When you think about sushi, you might picture nigiri, slices of raw salmon, tuna, or mackerel, resting on beds of pressed and seasoned white rice, wrapped in a band of seaweed, and arranged in look-alike rows on a white plate in a Japanese restaurant or in a black plastic tray at the supermarket, garnished with plastic grass, a ball of wasabi paste, and a rosebud of pickled ginger. Or maybe you picture maki, the traditional rice, seaweed, and fish combination, rolled together into a log and sliced into bite-size rounds. While both count as sushi, neither dish completely or even accurately defines the word.
The word sushi is not synonymous with raw fish, but rather with the seasoned vinegar—typically, rice wine vinegar flavored with a little salt and sugar—used to flavor any number of ingredients rolled into or sitting beside or atop a sticky mass of similarly flavored starchy, medium-grain white rice.
Though commonly referred to as sushi, the Japanese word for raw fish is actually sashimi. And even when traditional sushi dishes include fish, it’s not always raw. Some of the most popular varieties, both in Japan and the United States, are made with cooked eel, crab, and shrimp, not to mention the imitation seafood stuffed into many a California roll. In addition to providing a balanced combination of flavors, textures, and nutrients (if you choose wisely), the creation of sushi is often akin to an art form, because it can be just as much fun to look at, as it is to eat, especially when prepared by a talented and professional sushi chef.
Although “anything goes” when it comes to Western-style sushi dishes and fusion cooking, which blends various cuisines, you’re not likely to see commercially-prepared sushi dishes made with meat or poultry unless you come upon a teriyaki roll. But one popular topping is a sliced and lightly sweetened, omelet-style egg mixture known as tamago. Sushi dishes can also be vegetarian and feature vegetables like asparagus, mushroom, cucumber, carrot, scallion, and watercress. And more and more sushi combos are made with brown rice and sometimes other grains.
Make Careful Choices for Nutritional Balance
Sushi dishes are relatively low in calories and fat, hovering somewhere between 200 and 500 calories per serving, depending on the size of the roll or the number of pieces on your plate. Any dish that’s centered on white rice, however, can max out of your carb range in no time.That’s particularly true when it comes to sushi traditionally made with short-grain sticky rice, which is higher in carbs than standard long-grain rice.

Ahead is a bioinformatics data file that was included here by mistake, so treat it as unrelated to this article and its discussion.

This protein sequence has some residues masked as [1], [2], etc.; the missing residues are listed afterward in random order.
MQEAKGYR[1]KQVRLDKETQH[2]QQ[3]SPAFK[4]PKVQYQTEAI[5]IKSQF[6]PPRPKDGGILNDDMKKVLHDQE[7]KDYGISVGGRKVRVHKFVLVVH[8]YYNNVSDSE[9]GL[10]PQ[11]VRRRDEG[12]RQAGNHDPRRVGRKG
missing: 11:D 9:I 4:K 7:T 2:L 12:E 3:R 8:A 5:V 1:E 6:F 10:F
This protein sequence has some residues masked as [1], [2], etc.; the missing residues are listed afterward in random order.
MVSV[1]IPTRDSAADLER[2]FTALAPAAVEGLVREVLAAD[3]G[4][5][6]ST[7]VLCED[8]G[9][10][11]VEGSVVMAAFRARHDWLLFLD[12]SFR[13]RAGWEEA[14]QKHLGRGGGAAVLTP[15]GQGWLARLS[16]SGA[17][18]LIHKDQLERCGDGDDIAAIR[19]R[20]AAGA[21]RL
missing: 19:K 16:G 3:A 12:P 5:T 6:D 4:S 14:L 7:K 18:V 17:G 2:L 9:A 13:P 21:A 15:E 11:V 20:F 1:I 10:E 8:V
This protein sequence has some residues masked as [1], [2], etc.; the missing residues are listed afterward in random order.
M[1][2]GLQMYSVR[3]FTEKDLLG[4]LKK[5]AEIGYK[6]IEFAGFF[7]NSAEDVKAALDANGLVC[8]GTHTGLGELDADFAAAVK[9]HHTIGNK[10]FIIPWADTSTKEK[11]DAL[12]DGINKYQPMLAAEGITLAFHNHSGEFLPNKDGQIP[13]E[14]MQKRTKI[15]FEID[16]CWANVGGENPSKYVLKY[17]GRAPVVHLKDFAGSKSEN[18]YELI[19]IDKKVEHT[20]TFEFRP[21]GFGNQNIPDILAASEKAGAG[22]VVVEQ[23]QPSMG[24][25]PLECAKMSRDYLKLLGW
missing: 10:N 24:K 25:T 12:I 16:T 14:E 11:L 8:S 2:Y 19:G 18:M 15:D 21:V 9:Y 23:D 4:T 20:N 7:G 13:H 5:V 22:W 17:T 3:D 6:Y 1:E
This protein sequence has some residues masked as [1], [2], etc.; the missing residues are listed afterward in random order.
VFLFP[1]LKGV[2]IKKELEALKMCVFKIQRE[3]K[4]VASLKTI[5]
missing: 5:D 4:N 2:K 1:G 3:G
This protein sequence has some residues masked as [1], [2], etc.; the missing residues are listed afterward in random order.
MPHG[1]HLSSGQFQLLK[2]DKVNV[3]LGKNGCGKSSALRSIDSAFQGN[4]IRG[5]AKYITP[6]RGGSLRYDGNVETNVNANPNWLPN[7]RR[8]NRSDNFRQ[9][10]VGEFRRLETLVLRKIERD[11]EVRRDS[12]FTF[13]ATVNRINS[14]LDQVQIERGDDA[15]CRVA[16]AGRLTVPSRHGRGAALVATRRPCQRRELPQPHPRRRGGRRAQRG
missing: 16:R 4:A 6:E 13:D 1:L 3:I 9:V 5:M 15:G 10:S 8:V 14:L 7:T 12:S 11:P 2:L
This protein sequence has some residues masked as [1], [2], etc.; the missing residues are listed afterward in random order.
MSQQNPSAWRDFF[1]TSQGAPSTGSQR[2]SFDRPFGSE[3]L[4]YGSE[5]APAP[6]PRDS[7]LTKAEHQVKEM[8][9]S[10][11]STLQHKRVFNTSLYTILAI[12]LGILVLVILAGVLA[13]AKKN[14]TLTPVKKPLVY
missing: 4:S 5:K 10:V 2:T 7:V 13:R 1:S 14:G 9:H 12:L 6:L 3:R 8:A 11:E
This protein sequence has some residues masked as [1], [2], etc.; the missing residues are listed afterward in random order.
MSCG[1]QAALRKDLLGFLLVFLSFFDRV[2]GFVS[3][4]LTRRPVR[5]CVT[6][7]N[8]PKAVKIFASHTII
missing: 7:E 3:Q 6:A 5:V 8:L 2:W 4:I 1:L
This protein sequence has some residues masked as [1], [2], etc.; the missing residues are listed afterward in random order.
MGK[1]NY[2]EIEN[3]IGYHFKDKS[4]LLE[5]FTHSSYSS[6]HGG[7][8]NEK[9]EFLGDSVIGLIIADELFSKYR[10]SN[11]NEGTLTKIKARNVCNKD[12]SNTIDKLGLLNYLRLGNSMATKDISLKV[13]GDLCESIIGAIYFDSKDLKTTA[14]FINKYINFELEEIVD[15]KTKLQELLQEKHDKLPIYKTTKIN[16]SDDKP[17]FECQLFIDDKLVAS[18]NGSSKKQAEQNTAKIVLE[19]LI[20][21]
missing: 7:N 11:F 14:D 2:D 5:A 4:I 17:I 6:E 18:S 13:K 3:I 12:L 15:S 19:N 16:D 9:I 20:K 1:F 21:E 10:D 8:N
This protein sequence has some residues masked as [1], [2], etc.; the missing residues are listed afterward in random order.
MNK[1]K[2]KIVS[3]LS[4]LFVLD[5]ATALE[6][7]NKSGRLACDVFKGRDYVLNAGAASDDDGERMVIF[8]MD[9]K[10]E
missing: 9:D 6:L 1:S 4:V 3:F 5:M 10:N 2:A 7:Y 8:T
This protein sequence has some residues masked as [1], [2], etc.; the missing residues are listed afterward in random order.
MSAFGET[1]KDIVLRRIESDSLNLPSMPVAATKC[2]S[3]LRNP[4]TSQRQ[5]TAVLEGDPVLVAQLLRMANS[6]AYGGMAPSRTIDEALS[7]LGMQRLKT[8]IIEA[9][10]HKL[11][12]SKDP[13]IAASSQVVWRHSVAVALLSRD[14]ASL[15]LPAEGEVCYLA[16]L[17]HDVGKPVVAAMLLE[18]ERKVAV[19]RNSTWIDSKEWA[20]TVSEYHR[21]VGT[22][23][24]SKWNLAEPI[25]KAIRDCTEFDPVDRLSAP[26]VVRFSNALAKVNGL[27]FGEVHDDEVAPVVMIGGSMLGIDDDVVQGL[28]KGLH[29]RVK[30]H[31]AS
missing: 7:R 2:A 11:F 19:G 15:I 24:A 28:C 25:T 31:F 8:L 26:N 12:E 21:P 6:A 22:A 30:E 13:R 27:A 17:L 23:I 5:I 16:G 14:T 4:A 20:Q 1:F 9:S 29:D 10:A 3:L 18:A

You can fit sushi dishes into a healthful diabetic diet by choosing carefully and looking for rolls made with quinoa or brown rice instead of the traditional sticky, white rice. For example, a small California roll weighs in at around 200 calories, 43 g carb and 1 g fiber. Choose a quinoa-brown rice California roll instead, and the carbs drop down to 38 g while the fiber increase to 3g. To avoid excess fat, skip “crispy” or “tempura” rolls with batter-fried ingredients.
Limit soy sauce or any dipping sauce, that’s bound to be loaded with salt and possibly sugar as well. And when a traditional sushi dish doesn’t quite fill you up, add on to your meal with foods that are higher in protein and healthy fats (like avocado) to avoid excess carbs.
Another good sushi option that doesn't contain raw fish is an avocado roll which is higher in fiber and healthy fats. A cucumber roll might be an obvious choice but you won't find much fiber there.
How to Make Your Own Sushi at Home
The more exotic basic ingredients that lend true flavor to sushi dishes—nori (sheets of dried seaweed), seasoned rice wine vinegar, pink pickled ginger, and wasabi paste dyed a delicate green—are available in most large supermarkets. So you can also get creative at home and roll your own sushi. If your sushi rolling skills aren’t up to par, simply crumble or tear the nori sheet into small bits and combine with other ingredients in a serving bowl. Or shape the mixture into rice balls and enjoy those same favorite flavors without the special preparation.
When you make your own sushi dishes, you can control the ingredients and control your carb intake by using brown rice, or brown rice combined with other higher-fiber grains in place of white rice, and use less rice overall in proportion to other ingredients. You can skip the pickled ginger and instead, grate your own fresh ginger and sprinkle with a little vinegar. You can also skip the prepared wasabi and use plain grated horseradish instead, and use low-salt soy sauce when sodium is a concern.
And since rice vinegar and nori are the ingredients that define true sushi flavor, you can add pretty much add anything else you like to your sushi bowl, including leftover cooked lean meats, poultry, or fish, plain omelet or omelet seasoned with a little sesame oil and soy sauce, raw or cooked vegetables, fresh lemon or lime juice and sesame seeds, toasted or not.